Practical Exosuit Design for Patients with Amyotrophic Lateral Sclerosis; Investigating the Relationship Between Exoskeleton Designers and their Users
Patel, Priti, School of Engineering and Applied Science, University of Virginia
Forelle, MC, Engineering and Society, University of Virginia
Sun, Sarah, EN-Mech & Aero Engr Dept, University of Virginia
Exoskeletons have recently emerged as a promising technology that has the potential to allow people with limited mobility to utilize their joints and boost their strength. They have proved to be vital technologies in the medical field for helping patients navigate rehabilitation and daily activities of living. Not only have exoskeletons been designed for medical purposes, but they have also been integrated into the workplace for injury prevention and the military for added strength. The two reports presented in this portfolio offer different perspectives on the exoskeleton industry. The technical project focused on the design aspect of exoskeletons, as my group created our own novel soft upper exoskeleton design for Amyotrophic Lateral Sclerosis (ALS) patients. This project showcased the benefits of exoskeletons and a design that has the potential to aid patients with neuromuscular diseases. In contrast, my STS paper focused on the social implications of exoskeletons and their impact on the disability community and the workplace. This paper highlights the risks and adoption barriers of exoskeletons, including user concerns that have negatively impacted the commercialization of these technologies.
Most commercially available upper limb exoskeletons in the medical field are rigid. Although they have produced promising results, they come with disadvantages. Typically, they are bulky, placing a heavy load on the users’ joints which can cause discomfort and additional risks. Soft exoskeletons have recently emerged, presenting an alternative to rigid devices that are more practical to implement into everyday life due to their malleable nature. The goal of our technical project was to create a soft upper limb exoskeleton for ALS patients to assist them with daily activities of living. ALS is a progressive neurodegenerative disease that affects the brain and spinal cord, resulting in the brain losing the ability to initiate and control muscle movements (The ALS Association, 2021). There is no cure for ALS patients to regain this ability, and many of them require joint support so we thought our design would be a suitable solution for their needs (National Institute of Neurological Disorders and Stroke, n.d.). Our main goal was to provide one degree of freedom in the elbow, specifically flexion/extension, to enable patients to raise and lower their forearm while lifting a lightweight object such as a book or glass of water. The device is fabricated with primarily soft components along with a Bowden cable actuator, Arduino Mega microcontroller, Inertial Measurement Unit (IMU) sensor, and an Electromyography (EMG) sensor. While our design is not ready to be commercially available, it has the potential to aid patients with neuromuscular diseases.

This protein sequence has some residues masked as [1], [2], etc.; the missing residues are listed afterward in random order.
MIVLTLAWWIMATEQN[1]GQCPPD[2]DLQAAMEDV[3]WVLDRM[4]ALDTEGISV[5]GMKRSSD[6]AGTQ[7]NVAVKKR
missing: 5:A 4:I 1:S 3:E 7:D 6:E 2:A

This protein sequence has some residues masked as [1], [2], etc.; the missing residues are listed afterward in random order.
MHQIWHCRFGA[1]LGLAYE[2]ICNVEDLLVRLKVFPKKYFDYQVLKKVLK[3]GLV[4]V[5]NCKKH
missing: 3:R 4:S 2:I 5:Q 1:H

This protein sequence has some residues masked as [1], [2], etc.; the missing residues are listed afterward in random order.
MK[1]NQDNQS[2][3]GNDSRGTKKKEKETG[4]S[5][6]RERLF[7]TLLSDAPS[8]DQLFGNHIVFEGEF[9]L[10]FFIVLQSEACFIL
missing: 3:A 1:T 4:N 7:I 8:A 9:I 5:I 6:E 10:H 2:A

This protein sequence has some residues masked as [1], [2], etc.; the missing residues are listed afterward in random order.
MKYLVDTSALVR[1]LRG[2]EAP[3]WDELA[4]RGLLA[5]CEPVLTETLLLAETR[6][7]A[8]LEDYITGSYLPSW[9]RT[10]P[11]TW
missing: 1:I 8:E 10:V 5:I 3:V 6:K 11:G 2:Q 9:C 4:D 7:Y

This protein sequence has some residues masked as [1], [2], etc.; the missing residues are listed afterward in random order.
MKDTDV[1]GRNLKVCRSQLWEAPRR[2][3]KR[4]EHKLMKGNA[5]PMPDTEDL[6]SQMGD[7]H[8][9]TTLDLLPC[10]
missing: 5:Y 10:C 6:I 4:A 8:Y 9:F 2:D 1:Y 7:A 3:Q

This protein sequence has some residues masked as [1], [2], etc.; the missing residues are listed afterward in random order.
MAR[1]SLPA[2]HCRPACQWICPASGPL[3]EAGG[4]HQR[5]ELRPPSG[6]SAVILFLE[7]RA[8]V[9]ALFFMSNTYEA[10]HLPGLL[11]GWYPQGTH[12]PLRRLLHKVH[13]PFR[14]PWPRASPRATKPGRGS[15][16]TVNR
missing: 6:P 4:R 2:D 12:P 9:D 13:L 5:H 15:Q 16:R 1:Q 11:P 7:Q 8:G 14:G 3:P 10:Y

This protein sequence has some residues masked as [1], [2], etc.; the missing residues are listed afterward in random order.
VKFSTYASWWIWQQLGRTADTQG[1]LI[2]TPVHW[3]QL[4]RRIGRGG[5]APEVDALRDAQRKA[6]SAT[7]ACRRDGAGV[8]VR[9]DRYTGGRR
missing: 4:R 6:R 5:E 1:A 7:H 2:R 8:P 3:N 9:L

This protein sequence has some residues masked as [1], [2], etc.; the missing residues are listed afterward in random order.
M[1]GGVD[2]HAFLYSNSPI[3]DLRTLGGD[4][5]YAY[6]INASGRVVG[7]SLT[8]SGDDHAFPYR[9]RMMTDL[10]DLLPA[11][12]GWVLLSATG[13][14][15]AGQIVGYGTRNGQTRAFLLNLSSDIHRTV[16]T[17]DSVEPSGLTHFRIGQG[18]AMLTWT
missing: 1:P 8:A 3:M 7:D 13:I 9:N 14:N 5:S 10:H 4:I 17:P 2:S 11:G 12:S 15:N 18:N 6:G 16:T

Although exoskeletons have proved to restore limb functionality and have promising results with injury prevention, their use has been very limited in everyday life. There are many risks and challenges associated with designing exoskeletons due to the design and testing parameters weighing heavily on the targeted user. This makes it difficult to create a one-size-fits-all design due to the diversity of potential users and variability of intended tasks. As a result, there is a significant lack of standardized testing metrics, which have contributed to adoption barriers that have limited their use in the medical industry and workplace. My STS research paper explores the relationships between the designers of exoskeletons and their users to uncover the disconnect between them. Furthermore, I explored the development of exoskeletons over time, existing testing metrics, and design challenges. Through my research, I showed that exoskeletons are not meeting user needs, as supported by the findings of subjective analyses which have uncovered concerns with safety, ease of use, and cost due to a lack of testing metrics.
As engineers it is crucial to recognize that the devices created can have unintended consequences that may negatively affect users. To prevent such consequences, it is essential to not only focus on the technical aspects but also on the social implications of the device. It was extremely beneficial to research user concerns about exoskeletons in the medical field while collaborating with my group to create our own soft upper limb exoskeleton design. Doing both at the same time allowed me to gain a comprehensive understanding of exoskeleton design and user concerns. Conducting the research of the adoption barriers enabled me to support my group with creating a soft upper limb exoskeleton that was able to achieve our technical goals, while also including features that users are looking for. We focused on making our design flexible, low cost, and easy to use based on the findings I highlighted in my STS paper. By addressing these issues, we were able to create an exoskeleton that has the potential to improve the quality of life for ALS patients. Working on both projects simultaneously has demonstrated the value in considering user concerns in the design process.
BS (Bachelor of Science)
Exoskeleton, Soft Robotics, Wearable Electronics, Upper Limb, Bowden Cable, Activities of Daily Living, Design Justice, Configuring the User
School of Engineering and Applied Science
Bachelor of Science in Mechanical Engineering
Technical Advisor: Sarah Sun
STS Advisor: MC Forelle
Technical Team Members: Ellianna Bailey, Patrick Evans, Willis Williams, Lilly Xu, Cole Yantiss
All rights reserved (no additional license for public reuse)